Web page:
Automakers' group suppliers seen struggling in fiscal 2014
TOKYO -- Autoparts makers tied to Japan's biggest car manufacturers will likely sustain profit declines this fiscal year, due to a drop in domestic output by their main customers and as contracts are siphoned away by competitors.
Toyota Motor Corp.'s annual output in Japan is expected to drop 5% this fiscal year. Group supplier Denso Corp.'s pretax profit is seen shrinking 9.9% as a result, weighed down also by costs for launching new production facilities abroad. Aisin Seiki Co. projects a 2.9% profit drop, with investment in research and development eroding earnings, as is the case at Toyota.
Nissan Motor Co.'s Japanese production is seen coming below 1 million units. Calsonic Kansei Corp., which supplies mainly to Nissan, will likely see a 1.8% profit decline. Although car air conditioning will likely fare well in the U.S. and China, that would not fully absorb the negative impact at home. The halt in the yen's decline will also likely weigh on results. Due to production issues at Nissan's operations in the U.S. last fiscal year, however, Calsonic Kansei's year-on-year decline is seen as relatively mild.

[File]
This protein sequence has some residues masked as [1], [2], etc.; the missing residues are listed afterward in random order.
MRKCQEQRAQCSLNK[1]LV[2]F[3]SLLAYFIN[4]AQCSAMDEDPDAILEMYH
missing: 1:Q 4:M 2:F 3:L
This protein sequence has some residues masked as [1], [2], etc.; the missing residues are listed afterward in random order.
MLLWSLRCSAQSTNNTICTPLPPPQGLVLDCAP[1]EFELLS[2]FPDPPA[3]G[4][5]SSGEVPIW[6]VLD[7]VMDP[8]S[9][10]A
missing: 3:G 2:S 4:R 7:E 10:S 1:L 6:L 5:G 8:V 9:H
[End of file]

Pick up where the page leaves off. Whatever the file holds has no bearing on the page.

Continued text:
Honda Motor Co. is aiming for record sales in Japan this fiscal year, eyeing sales of more than 1 million units. But pretax profit at group supplier TS Tech Co. is seen falling 6.8%. The company has lost contracts for supplying seats for Honda's luxury Acura brand in the U.S.
Last fiscal year, both Denso and TS Tech logged record profits, helped by brisk auto sales abroad and a demand boost at home before the April 1 sales tax increase.
While having strong ties to automakers brings steady orders, these suppliers are much more vulnerable to fluctuations in carmaker output. And because they have limited business with other manufacturers, a downturn in demand from their main customers affects them directly.
Meanwhile, Akebono Brake Industry Co., a supplier without any particular ties to specific automakers, is on track to log a 30.7% profit jump. The company will offset a decrease in supply to Nissan by increasing shipments to Mazda and Mitsubishi Motors. Larger sales to Ford will also likely push up results.